SkiftX: How has this affected the pricing of hotel suites?

Bhathal: Such limited inventory and lack of visibility into demand have led hotel suites to be priced incorrectly, adding to the problem. Suites are typically less than one-third of a hotel’s inventory, which leads to a fear of selling out. This is made worse because there isn’t a way for hotels to know what the true demand is for these rooms, since no dynamic pricing tool has aggregate demand data. This leads to two-bedroom suites often being priced four times higher than regular rooms.

We’re aiming to fix this problem with the connected suites we offer. They’re priced at about 10 percent more than booking two regular hotel rooms and half that of a two bedroom suite. Our research shows they’re at a similar price point as vacation rentals.

SkiftX: Can you tell us more about how Airbnb and other vacation rental companies come into play here?

Bhathal: Vacation rentals aren’t going away –– even hotels are buying vacation rental properties. But our goal is to give travelers another option. Fortunately, we’re at a moment where hotels have the opportunity to remind customers why they’re great. When it comes to lodging, people want to stay together in larger spaces, but they still want certain amenities. Airbnb has done an amazing job building brand loyalty, but many people who have used it have a horror story –– like when I stayed at a home in Montana with an overflowing toilet, or when our co-founder and chief product officer, Kyle Killion, stayed at a home in Portland on a 100° F day with no air conditioning. Issues such as these are of course getting better as the company matures, but there are many people out there who still feel more comfortable at a hotel.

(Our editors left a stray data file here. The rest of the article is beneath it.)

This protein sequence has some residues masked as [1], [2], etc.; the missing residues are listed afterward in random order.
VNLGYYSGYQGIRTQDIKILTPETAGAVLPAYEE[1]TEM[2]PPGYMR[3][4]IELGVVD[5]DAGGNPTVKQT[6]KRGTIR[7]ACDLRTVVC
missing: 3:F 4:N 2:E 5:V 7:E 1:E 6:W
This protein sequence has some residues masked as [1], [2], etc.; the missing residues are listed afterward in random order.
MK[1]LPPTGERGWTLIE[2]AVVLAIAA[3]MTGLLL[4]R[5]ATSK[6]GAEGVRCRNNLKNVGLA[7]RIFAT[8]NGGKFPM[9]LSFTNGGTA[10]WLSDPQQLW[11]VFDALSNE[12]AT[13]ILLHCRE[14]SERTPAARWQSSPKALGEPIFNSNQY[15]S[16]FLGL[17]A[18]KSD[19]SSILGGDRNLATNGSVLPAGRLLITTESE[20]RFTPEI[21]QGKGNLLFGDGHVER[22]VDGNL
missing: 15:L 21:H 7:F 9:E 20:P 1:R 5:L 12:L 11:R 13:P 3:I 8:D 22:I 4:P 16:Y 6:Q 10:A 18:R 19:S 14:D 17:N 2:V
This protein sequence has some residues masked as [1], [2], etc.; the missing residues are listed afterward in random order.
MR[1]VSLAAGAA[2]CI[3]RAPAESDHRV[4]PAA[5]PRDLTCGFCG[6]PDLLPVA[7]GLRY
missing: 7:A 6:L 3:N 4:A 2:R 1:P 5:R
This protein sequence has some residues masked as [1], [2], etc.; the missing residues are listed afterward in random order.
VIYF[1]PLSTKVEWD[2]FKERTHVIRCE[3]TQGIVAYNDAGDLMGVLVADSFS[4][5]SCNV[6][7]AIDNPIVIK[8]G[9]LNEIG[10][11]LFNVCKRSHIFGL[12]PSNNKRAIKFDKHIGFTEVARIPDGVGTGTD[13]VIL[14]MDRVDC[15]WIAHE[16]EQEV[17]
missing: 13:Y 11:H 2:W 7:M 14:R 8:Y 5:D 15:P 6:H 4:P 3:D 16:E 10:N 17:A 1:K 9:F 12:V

Major hotel groups are starting to understand where they fit in within this larger picture. They understand their own sites and other OTAs are missing out on the opportunity to win over, or bring back, these customers. But they’re also realizing their strengths –– the suites they offer is one of them.

SkiftX: What audience do you expect this to appeal to?

Bhathal: Our target is consumers between 25 and 44 who are traveling together with friends or family, potentially to celebrate a milestone or just hoping to get away. Our top booking occasions are bachelor and bachelorette parties, family trips, and birthday parties, and we’re tapping into sports and music events as well. Our priority customer is what we call “the travel hero” –– the person among their friend group who is that rare combination of well-traveled and a little OCD –– those who are sought after for travel advice and typically in charge of planning their friend and family trips.

SkiftX: What about specific markets?

Bhathal: Our markets are driven by what our customers are looking for. Our two biggest booking markets are Las Vegas and New York, and California is our largest feeder market where people are booking from. We’re currently fully launched in 12 markets, including Chicago, Hawaii, Las Vegas, London, Los Angeles, Miami, New York City, Orlando, Phoenix, San Diego, San Francisco, and Washington D.C. We’ll soon be launching in cities such as Dallas, Denver, Nashville, New Orleans, Philadelphia, and Seattle. Eventually, we’ll be everywhere our customers want us to be.

This content was created collaboratively by Suiteness and Skift’s branded content studio, SkiftX.

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Tags: hotels, online booking